Truly notable criminals have a way of lodging themselves in a cultural consciousness and shaping the way that culture acts and thinks of itself. The impact that the media has on this process is vast and undeniable. The way they depict crime and criminals almost entirely affects how the public reacts to them.3 The press at the time was, at very least, partially responsible for Jack the Ripper’s elevation to mythic monster status, ensuring his story’s survival to this day.4 Jack the Ripper only ever actually murdered eleven women, possibly a few more than that, so why should he be as monstrous as such prolific killers as Hitler, Stalin, Idi Amin, or Bin laden? Of course there’s genocide, gang-crime and terrorism but these aren’t personal enough for most people to really stay awake all night worried about (unless they’ve been personally affected by one or more, in which case they are probably not sleeping at all). No, it’s the monster under the bed that most people worry about. A lone wolf that can cozy up right next to you before you even realize what’s happening.
One of the most interesting aspects of crime is how it adjusts to technology and society. It is usually well ahead of the agencies that exist to prevent it. In some cases, however, instead of hindering it, technology entirely foils a branch of crime. Bank robberies used to take place around the world on such a regular basis that law enforcement would sometimes have to choose which robbery to respond to (as it was not uncommon for multiple robberies to be taking place simultaneously). The number of bank robberies has plummeted virtually to the point of being a non-issue today due to enhanced technology behind security and surveillance apparatuses.5 This has also led to a sky rocket in the prison population globally.6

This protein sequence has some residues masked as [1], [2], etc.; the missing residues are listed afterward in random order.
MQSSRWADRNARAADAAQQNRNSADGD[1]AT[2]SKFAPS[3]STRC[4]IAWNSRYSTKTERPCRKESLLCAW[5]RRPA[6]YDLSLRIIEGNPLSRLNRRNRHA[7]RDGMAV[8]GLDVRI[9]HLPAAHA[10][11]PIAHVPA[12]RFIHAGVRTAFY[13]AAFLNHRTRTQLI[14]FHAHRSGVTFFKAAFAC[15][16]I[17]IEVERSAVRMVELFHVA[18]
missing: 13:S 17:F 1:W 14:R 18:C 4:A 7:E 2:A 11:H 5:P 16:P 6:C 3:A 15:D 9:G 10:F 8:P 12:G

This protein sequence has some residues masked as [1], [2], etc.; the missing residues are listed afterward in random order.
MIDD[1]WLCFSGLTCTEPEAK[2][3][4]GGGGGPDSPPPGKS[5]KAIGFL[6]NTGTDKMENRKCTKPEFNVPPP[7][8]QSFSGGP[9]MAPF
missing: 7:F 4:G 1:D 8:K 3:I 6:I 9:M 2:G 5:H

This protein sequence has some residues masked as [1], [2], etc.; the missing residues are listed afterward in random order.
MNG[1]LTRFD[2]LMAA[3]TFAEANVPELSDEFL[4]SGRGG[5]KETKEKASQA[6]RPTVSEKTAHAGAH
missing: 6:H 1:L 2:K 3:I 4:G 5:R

I’d be remiss not to mention the cold dark reality of how often and diverse sex crimes are. Most people would agree that even beyond genocidal maniacs there might be a special rung in hell for child molesters (but we’re really splitting hairs here with the worst of the worst). Sex crimes in general are one particular category of wrongdoing that isn’t ever glamorized or fawned over. It’s perhaps the last pop-culturally untouchable block of wrongdoing left because so few people have been able to walk the tight rope between sex crimes and humor. It’s nearly impossible to come up with a name of someone who is adored and famous because they committed a sex crime (although there are plenty of celebrities who committed them after they were already famous). This is for one simple fact: there’s no style in sex crimes… at least none that anyone wants to imitate or emulate. In short, it just isn’t cool and God help us if it ever is.
So what is there really to say about criminals in this day and age. They’re as much a part of everyday life as the weather (and with just as much variation and disdain). Really great acts of crime hold our attention so unwaveringly perhaps in the same way a great song occasionally might. We’re given a moment to sit and be transfixed, even quietly thrilled, to be jolted from normalcy and routine. At the end of the day crime is a little movie that gives us the slightest reprieve from the banality of living the ho-hum. Surely in some cases it is also the sheer awe of watching someone who just doesn’t give a fuck. Really, what could be cooler than that? All this is just to say, if you’re going to commit a crime, for god’s sake make it interesting. Leave us breathless, or aghast, or disgusted, or amused, or something. Honestly, we’re all counting on you. [...Read less ↑ ]